Europe has reached the zero lower bound. After its June meeting today, the European Central Bank announced a number of policy changes (a “swarm”, according to Joseph Cotterill). Bloomberg’s Maxime Sbaihi helpfully chartified the ECB’s actions:
Investors will get a look at the Federal Reserve’s thinking later on Wednesday in an otherwise quiet week when the Fed releases minutes from its April get-together. There may be a bit in the way of more up-to-date thinking in some of the scheduled Fed speeches, notably Bill Dudley of the New York Fed, along with Fed Chair Janet Yellen later in the week.
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Until about six months ago, Sweden was routinely trotted out as an example of a modeleconomy (not least by Sweden itself). But now it’s time to start talking about Swedish deflation. In March, the economy’s consumer prices were down was down 0.6% from the previous March, following a -0.2% CPI inflation rate in February. CPI inflation has been hovering around zero since November 2012.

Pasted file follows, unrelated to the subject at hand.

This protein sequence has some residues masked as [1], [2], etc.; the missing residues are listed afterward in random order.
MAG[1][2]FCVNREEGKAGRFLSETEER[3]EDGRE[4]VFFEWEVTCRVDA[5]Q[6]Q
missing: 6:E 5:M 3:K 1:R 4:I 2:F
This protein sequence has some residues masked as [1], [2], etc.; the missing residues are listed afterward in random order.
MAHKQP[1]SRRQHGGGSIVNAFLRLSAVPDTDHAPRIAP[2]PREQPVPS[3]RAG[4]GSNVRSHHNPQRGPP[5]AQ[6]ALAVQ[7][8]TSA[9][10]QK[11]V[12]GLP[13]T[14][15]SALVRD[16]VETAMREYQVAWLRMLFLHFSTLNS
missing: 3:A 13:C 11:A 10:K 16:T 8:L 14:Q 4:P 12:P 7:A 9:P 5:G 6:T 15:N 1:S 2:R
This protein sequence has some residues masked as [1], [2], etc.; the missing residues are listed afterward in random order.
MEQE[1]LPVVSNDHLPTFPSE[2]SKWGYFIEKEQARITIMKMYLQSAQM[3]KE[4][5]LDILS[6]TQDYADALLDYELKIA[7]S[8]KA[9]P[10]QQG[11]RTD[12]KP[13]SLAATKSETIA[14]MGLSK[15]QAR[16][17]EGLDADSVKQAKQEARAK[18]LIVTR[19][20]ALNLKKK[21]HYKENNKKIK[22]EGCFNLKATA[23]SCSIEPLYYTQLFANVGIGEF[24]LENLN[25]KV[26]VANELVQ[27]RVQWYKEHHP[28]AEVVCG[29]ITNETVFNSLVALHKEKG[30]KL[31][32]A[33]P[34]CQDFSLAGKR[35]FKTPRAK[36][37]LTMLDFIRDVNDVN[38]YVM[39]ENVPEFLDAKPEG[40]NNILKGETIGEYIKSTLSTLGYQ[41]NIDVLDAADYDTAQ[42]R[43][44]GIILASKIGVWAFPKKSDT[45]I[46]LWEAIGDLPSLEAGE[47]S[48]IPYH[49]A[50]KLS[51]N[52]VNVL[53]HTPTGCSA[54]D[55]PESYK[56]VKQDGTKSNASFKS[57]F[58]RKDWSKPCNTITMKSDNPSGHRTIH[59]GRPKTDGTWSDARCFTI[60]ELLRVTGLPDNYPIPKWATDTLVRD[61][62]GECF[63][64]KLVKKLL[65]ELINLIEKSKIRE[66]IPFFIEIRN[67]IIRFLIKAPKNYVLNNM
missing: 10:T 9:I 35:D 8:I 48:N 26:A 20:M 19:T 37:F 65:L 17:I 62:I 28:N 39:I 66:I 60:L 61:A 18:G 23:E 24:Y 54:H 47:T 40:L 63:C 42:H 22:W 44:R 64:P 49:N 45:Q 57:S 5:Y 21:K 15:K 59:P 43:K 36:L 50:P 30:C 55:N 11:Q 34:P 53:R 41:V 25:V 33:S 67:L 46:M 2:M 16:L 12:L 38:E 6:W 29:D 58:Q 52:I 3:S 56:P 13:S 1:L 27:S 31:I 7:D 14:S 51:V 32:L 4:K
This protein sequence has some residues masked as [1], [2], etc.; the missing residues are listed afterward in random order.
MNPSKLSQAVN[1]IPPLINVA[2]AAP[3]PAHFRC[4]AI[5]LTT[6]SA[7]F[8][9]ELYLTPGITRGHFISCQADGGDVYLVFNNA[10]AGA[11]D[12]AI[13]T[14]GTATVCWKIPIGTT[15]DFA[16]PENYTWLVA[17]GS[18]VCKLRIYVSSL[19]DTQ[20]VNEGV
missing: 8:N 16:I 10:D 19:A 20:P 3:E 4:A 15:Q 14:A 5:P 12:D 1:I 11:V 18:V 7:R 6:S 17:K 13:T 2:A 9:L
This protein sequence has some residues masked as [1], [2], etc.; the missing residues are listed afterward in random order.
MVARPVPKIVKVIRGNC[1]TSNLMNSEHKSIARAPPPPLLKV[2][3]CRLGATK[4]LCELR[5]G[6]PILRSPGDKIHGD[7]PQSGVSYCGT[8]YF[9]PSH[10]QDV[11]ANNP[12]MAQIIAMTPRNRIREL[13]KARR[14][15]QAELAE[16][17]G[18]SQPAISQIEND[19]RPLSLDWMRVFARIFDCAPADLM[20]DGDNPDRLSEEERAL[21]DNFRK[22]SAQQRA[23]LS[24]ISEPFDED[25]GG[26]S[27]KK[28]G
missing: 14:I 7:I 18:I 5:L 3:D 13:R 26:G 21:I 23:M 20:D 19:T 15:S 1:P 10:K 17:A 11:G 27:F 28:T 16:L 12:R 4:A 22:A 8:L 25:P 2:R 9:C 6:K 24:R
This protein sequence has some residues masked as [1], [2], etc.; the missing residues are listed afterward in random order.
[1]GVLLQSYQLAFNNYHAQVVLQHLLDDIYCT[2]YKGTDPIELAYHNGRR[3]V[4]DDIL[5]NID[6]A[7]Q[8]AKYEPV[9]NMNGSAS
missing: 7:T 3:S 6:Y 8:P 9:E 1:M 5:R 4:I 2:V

Welcome Madame Chair, here’s a market selloff for you.
Fed Chair Janet Yellen made some news that she didn’t expect yesterday. She perhaps thought she was offering some clarity when she answered the question from Reuters’ Ann Saphir as to when the Fed might start raising interest rates. That’s not how it worked, although at least in this case she didn’t mouth off to Maria Bartiromo the way Ben Bernanke did eight years ago.
December’s last salvo before going into holiday mode was the surprise Federal Reserve decision to trim its monthly $85 billion in bond buying to a more modest (but still enormous) $75 billion, that helped balloon its balance sheet to north of $4 trillion.